A Career in IT in Japan – Part One, The Benefits

A Career in IT in Japan – Part One, The Benefits

I frequently get e-mail from people who are graduating from university or coming off a JET course, who are wondering what to do next. While you may have romantic notions of careers in international finance, design, or research, by and large these approaches require both an appropriate education and an ordained entry into an industry-related company. My guess is that those people contacting me about such career changes do not have such keys to the doors of power, and still in state of change.

In my opinion, one of the most portable (conducive to job hopping, traveling, and changing countries of abode) and stable means of earning an income can be found from IT, or Information Technology. Most people start as a Help Desk Analyst, software tester/developer, or technician/engineer, then progress up the technical ladder for 10-15 years, topping out as a systems architect, software/networking/security specialist, or engineering resources manager.

After peaking in their late 30's or early 40's, IT people often progress on to people or operations management positions in their companies. Particularly, I see senior people move on to HR and Finance. Why is this? Well if you think about it, there wouldn't be many people who know a company's systems and processes as intimately as the IT staff. I have seen technology managers finish implementing 3-year IT infrastructure projects and literally be the only person in the company who really knows how it works. This isn't necessarily a good thing for the company in terms of IT continuity, but certainly is a great booster for the IT person's career prospects with the company.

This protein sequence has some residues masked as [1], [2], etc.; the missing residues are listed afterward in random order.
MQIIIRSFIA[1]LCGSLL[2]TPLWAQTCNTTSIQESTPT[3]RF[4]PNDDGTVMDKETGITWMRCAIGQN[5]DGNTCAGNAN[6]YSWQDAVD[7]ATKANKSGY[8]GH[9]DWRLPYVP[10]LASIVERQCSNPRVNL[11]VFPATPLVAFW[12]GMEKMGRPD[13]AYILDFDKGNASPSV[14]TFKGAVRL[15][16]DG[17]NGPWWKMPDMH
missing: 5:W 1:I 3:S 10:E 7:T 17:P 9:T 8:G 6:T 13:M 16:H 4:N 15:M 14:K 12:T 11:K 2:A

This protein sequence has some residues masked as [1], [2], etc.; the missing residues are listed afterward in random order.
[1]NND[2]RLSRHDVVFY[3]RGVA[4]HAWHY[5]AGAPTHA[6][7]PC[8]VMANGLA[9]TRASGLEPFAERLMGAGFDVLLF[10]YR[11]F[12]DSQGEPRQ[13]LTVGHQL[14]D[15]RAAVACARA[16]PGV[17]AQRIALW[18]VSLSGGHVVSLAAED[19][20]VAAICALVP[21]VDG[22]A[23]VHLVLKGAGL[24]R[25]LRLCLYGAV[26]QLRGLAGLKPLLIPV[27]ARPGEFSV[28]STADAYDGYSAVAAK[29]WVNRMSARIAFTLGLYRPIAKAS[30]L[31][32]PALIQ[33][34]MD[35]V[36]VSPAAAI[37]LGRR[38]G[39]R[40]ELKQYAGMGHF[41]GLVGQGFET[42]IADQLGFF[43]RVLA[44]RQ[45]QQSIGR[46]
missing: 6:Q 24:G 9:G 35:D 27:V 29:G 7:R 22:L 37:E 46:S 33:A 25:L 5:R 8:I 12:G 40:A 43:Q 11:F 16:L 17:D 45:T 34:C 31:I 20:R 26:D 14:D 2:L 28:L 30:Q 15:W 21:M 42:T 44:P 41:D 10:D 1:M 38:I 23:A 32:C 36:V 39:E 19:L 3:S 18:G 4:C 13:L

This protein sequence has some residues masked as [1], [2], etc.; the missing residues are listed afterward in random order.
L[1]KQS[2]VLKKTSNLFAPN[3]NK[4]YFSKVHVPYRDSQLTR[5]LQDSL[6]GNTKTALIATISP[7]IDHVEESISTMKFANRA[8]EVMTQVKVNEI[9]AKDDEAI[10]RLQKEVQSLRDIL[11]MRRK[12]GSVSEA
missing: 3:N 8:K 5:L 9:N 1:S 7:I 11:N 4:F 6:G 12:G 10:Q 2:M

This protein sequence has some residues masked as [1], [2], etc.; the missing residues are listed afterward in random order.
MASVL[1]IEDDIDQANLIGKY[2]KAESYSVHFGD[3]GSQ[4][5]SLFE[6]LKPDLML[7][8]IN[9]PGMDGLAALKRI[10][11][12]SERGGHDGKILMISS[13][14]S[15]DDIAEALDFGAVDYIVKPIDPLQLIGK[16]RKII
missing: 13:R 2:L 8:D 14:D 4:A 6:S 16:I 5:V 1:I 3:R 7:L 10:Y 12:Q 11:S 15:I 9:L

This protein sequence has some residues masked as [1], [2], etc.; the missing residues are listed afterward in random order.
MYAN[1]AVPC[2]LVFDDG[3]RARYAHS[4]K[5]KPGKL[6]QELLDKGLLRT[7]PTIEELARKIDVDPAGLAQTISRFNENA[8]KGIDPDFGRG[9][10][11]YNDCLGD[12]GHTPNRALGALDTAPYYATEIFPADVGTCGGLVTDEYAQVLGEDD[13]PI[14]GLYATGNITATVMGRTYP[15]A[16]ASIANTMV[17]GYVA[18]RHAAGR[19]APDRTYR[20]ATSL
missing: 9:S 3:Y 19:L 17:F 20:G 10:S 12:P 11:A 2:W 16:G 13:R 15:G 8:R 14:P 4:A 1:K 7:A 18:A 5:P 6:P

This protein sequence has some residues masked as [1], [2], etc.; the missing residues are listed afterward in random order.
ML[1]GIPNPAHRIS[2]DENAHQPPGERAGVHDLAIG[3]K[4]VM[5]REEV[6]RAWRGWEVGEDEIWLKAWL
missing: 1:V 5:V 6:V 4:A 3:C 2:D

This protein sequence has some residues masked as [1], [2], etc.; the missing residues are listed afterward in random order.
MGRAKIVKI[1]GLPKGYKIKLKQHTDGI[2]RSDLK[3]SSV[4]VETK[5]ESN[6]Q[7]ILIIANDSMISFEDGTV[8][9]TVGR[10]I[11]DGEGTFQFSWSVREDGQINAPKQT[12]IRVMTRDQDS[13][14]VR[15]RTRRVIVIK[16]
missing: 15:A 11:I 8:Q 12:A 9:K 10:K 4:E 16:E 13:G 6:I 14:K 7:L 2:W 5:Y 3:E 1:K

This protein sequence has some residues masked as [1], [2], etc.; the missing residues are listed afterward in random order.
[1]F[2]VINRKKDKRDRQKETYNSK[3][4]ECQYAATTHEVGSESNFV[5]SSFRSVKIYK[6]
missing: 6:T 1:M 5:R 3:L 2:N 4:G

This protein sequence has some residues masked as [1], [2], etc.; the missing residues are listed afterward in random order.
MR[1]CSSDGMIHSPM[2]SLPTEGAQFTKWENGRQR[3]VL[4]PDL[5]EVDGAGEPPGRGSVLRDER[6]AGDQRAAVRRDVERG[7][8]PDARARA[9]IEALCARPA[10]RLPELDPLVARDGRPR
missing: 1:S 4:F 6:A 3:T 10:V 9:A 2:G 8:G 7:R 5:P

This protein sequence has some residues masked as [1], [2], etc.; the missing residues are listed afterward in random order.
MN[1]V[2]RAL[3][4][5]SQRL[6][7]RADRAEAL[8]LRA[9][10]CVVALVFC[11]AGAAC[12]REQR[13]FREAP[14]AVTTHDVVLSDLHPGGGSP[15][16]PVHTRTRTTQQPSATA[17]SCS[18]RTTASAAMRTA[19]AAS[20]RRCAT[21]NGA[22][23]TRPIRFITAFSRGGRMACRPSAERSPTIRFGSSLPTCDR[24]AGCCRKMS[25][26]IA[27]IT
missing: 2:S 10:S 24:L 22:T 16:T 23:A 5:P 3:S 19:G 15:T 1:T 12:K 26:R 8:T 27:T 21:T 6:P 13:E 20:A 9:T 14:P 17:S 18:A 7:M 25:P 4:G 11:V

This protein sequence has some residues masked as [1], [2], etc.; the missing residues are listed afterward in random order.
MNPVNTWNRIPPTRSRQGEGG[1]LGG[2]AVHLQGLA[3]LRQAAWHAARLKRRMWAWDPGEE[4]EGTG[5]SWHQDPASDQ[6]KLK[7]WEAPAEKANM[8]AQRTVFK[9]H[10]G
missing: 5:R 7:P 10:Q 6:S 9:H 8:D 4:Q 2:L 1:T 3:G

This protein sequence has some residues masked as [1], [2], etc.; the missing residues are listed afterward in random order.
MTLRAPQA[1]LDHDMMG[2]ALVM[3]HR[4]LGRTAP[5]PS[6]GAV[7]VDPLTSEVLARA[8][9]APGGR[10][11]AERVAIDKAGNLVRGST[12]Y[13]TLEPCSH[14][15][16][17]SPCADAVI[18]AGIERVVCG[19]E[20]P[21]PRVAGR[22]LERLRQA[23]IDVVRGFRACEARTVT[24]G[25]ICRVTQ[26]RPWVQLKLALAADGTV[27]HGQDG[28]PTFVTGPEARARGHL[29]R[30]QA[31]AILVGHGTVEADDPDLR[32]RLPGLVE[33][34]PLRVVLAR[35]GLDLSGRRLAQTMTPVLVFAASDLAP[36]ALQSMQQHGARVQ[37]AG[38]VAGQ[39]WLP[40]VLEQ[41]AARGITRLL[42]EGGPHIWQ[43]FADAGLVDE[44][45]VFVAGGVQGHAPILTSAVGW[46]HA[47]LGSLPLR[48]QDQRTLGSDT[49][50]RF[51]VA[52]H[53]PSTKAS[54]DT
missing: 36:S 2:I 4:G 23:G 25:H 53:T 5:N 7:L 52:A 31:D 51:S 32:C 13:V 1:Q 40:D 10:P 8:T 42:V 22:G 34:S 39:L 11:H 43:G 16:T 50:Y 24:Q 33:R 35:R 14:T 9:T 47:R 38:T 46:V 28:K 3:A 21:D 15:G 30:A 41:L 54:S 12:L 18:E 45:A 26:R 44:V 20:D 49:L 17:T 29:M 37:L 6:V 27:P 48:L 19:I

You find IT people at all levels of all companies, and usually they are treated pretty well - both in Japanese and foreign firms (just the salary is usually lower in Japanese firms). In the best instance, the IT staff are appreciated for their ability to make a direct contribution to the company's bottom line, by virtue of the leverage the company gets through advanced, competitive systems. You can tell if a company values its IT in this way by checking whether or not there is a CIO on the board. Or does the IT Manager report to the Finance Director? If the latter, then the IT team is probably considered to be a cost center rather than an active contributor. In the worst case, the IT team is regarded as company plumbers and electricians - people you wish you didn't have to pay, but when your toilet is backed up, you're glad you have them! Even this level of appreciation is not a bad thing.

One of the best things about being IT person is that you're almost recession proof. In the bad old days for technology, during 2001-2003, many foreign companies, and particularly banks, laid off large numbers of banking and back office staff, and yet almost without exception the last to go were the IT staff. Certainly when the economy in Japan picked up again, they were the first to be hired back on. I think this is a function of the fact that there is a perpetual shortage of bilingual engineers in Japan, and that multinationals would rather ride out a difficult patch than go to all the time and cost of re-staffing their teams again.

IT people are particularly valuable for foreign companies in Japan. Not having the connections and relationships of a domestic company, often advanced IT systems are the sole source of competitiveness. Good examples of this are to be seen in the banking, insurance, and logistics industries, where foreign companies have made major inroads against their Japanese competitors on the basis of their ability to systematize the operations with IT. 24-hour ATMs, online banking, automated billing and policy production, package tracking, and online ordering are but a few indispensable services that didn't exist 5 years ago before foreign companies created the systems necessary to offer them.

Lastly, I will say that I am very happy to review resumes for anyone considering an IT career but unsure of what to do next. The only requirement I ask is that you MUST have bilingual skills and at least advanced PC user experience. You can send resumes and questions to terrie@daijob.com. Yes, I answer EVERY e-mail personally.